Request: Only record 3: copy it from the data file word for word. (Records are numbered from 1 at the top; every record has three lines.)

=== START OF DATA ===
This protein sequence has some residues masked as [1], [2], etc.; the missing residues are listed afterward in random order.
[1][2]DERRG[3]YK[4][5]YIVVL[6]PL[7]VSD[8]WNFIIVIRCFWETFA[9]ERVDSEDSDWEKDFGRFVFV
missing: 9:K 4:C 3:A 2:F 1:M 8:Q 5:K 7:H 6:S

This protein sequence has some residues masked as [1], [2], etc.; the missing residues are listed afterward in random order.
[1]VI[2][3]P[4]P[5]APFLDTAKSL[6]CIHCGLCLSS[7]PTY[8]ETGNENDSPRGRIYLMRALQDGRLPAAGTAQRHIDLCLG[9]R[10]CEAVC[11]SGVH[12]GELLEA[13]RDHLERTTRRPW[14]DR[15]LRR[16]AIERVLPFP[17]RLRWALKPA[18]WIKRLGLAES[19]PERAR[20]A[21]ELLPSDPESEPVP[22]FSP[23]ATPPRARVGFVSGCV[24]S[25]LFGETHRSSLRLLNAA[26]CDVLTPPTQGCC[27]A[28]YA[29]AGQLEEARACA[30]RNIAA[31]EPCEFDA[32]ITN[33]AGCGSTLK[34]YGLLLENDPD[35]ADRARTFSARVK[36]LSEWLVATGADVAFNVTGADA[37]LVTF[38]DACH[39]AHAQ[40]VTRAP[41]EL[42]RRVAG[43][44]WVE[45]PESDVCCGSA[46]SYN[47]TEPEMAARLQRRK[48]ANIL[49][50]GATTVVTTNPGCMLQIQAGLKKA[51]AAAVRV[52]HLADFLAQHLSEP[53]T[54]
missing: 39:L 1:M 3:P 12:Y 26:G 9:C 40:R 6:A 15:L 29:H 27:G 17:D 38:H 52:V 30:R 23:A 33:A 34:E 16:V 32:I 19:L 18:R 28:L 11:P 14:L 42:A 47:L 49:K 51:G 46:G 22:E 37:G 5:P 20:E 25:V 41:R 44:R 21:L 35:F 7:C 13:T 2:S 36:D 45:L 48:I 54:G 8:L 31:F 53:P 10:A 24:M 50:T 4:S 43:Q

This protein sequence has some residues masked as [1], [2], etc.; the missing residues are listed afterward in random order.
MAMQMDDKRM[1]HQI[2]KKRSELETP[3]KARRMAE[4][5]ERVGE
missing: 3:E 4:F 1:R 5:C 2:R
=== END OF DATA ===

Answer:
This protein sequence has some residues masked as [1], [2], etc.; the missing residues are listed afterward in random order.
MAMQMDDKRM[1]HQI[2]KKRSELETP[3]KARRMAE[4][5]ERVGE
missing: 3:E 4:F 1:R 5:C 2:R